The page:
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The Return of Retail, But Not As We Know It


On Monday the 25th May the UK’s Prime Minister Boris Johnson announced at a press conference that shops can now reopen by mid-June. Now in the tenth week of lockdown the PM has given retailers the go ahead with opening dates for non-essential shops ranging from department stores to small independents.

From the 1st June outdoor markets and car showrooms can open, followed by other non-essential retailers from the 15th June. All retailers must undertake an appropriate Covid-19 risk assessment.

The Government has published guidance on how to manage the re-opening process to find out more click here

To help minimise risk all retailers need to:

  1. Increase the frequency of handwashing and surface cleansing
  2. Make every effort to allow staff to work from home. Where this is not possible businesses should make every effort to maintain the 2m physical distancing guidelines
  3. If it is not possible to maintain the 2m physical distancing take all possible measures to reduce the risk of transmission
  4. Use screens where possible; team members should work back to back or side to side; reduce the number of people operating at one time (introduce shift working)
  5. Give particular thought to protecting the most vulnerable.

The PM was keen to stress the date could change if reductions in coronavirus infections fail to meet expectations. As well as fashion retailers, charity stores, shoe shops, furniture stores, tailors and book shops – gift shops in museums, retail spaces in theatres, libraries, heritage sites and tourism sites will also be allowed to open.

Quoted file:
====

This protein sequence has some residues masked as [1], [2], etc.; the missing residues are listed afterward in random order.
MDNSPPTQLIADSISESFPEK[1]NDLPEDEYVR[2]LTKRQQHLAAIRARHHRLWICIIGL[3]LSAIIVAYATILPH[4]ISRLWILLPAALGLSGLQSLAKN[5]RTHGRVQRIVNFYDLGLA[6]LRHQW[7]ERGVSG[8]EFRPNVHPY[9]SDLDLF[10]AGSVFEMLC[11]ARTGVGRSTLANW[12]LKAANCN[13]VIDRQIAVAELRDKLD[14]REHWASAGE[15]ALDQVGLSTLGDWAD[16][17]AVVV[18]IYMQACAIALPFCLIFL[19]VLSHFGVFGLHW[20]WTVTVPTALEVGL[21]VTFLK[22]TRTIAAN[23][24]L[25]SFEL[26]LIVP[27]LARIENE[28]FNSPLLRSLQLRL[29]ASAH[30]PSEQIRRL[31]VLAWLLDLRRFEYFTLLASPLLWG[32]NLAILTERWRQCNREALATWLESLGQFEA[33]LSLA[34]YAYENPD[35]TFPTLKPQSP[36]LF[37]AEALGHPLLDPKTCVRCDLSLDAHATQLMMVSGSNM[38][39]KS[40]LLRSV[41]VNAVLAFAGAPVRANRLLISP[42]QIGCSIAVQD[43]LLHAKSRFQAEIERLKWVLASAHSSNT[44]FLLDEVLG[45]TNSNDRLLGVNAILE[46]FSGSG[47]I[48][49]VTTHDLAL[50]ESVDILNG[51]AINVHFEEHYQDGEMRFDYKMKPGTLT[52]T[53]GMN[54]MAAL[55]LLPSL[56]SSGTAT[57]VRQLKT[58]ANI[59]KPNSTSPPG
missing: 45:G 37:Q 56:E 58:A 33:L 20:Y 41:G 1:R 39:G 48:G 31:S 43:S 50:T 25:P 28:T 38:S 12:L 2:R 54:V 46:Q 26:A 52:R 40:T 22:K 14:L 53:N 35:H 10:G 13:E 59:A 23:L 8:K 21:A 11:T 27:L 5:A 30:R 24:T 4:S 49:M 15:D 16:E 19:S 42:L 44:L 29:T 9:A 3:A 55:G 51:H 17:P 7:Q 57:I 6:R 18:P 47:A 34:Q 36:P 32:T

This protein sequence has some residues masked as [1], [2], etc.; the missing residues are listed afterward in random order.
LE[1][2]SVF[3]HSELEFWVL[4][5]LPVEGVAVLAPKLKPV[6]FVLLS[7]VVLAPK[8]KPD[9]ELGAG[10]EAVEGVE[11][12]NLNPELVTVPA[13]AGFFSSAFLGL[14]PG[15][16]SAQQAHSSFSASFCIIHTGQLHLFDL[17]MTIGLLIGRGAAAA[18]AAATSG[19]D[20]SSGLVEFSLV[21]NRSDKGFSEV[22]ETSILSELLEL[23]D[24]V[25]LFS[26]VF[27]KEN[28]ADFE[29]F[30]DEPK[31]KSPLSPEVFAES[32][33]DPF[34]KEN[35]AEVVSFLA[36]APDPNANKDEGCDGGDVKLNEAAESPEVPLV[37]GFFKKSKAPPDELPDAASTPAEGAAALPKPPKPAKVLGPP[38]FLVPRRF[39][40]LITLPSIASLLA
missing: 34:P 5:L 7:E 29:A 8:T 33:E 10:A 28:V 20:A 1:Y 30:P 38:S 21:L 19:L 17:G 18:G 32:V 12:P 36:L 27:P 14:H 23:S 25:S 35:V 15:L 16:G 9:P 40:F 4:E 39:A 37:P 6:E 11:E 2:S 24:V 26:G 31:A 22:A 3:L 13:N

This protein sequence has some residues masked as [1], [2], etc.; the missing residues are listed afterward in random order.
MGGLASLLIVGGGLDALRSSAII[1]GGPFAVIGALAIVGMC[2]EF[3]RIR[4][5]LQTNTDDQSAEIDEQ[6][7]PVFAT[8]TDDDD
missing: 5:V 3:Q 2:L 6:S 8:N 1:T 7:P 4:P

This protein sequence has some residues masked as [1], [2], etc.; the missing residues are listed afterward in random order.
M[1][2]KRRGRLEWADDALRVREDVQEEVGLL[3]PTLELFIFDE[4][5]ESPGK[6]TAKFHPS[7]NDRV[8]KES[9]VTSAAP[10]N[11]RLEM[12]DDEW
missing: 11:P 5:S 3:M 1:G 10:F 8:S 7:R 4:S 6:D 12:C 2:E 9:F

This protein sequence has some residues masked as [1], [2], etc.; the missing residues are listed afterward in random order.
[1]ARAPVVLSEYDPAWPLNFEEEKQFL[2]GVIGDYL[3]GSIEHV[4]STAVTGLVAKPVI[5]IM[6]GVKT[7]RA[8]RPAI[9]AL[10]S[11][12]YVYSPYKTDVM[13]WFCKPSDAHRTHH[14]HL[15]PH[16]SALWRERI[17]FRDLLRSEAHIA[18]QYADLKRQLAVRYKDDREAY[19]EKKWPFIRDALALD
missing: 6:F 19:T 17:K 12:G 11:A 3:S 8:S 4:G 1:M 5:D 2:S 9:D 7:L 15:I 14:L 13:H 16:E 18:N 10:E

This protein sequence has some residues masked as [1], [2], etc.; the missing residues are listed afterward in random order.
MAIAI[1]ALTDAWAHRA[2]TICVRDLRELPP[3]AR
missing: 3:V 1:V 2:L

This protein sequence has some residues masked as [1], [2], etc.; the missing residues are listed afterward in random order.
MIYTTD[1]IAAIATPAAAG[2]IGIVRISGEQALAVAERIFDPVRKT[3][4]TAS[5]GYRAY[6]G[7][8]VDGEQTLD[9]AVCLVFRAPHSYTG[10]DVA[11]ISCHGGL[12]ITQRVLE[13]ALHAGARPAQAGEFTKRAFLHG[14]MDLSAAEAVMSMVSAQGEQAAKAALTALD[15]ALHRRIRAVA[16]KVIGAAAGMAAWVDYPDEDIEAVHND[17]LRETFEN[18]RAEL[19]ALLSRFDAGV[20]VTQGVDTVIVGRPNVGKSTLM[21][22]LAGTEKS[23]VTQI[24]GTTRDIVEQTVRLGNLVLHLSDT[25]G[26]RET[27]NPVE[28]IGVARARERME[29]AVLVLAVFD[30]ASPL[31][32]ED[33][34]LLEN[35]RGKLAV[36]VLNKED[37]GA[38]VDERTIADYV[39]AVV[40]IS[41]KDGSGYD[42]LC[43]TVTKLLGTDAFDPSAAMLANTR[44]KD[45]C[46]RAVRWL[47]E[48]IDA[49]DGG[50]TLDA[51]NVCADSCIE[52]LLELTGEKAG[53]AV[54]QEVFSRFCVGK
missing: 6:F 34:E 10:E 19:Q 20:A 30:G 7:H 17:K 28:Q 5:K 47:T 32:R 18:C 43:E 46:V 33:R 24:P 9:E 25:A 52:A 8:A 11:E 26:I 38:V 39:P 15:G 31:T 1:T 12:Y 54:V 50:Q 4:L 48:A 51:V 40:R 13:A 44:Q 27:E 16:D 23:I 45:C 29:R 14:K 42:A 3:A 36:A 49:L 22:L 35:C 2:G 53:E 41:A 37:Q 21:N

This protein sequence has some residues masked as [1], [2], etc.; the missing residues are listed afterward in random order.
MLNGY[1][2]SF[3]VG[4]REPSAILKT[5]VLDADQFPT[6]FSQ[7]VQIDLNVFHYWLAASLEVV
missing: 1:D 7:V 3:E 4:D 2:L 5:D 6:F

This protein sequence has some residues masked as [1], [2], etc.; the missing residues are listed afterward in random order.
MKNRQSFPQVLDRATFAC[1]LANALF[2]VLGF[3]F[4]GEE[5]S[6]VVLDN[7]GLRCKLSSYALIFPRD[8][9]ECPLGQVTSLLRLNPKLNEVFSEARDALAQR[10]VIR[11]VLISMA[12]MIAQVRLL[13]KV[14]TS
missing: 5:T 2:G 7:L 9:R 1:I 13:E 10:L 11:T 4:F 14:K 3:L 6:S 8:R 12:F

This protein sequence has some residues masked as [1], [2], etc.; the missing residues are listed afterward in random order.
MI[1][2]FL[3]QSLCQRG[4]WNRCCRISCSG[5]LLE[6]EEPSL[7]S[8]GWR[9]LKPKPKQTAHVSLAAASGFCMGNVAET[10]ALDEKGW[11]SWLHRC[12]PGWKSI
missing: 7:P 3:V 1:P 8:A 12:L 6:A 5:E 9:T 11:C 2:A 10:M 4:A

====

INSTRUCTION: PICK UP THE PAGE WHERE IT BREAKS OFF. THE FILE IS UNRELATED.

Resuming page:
The idea of touching, testing and trying on goods is a habit that will need to change in these early days. The government and trade bodies have advised shops to keep changing rooms closed when they first open, with a view to reintroducing them once the guidelines are relaxed. Other measures will include one-way systems marked out on the floor, 2m distancing, perspex screens at checkouts, contactless payments, face masks for staff and limiting the number of customers, as seen with supermarkets.

Other stores have already announced further measures such as footwear chain Kurt Geiger; any shoes that have been tried on will be set aside for 24 hours before another customer can try them. At Waterstones all books browsed by shoppers will be put to one side for 72-hours before going back on sale. Close contact beauty counters that offer make-up or skincare demonstrations will remain closed.

High street retail is coming back, but not as we know it – social distancing measures will take a lot of the fun out of shopping however retailers have no choice but to adapt, minimise risk and plan for better times ahead.

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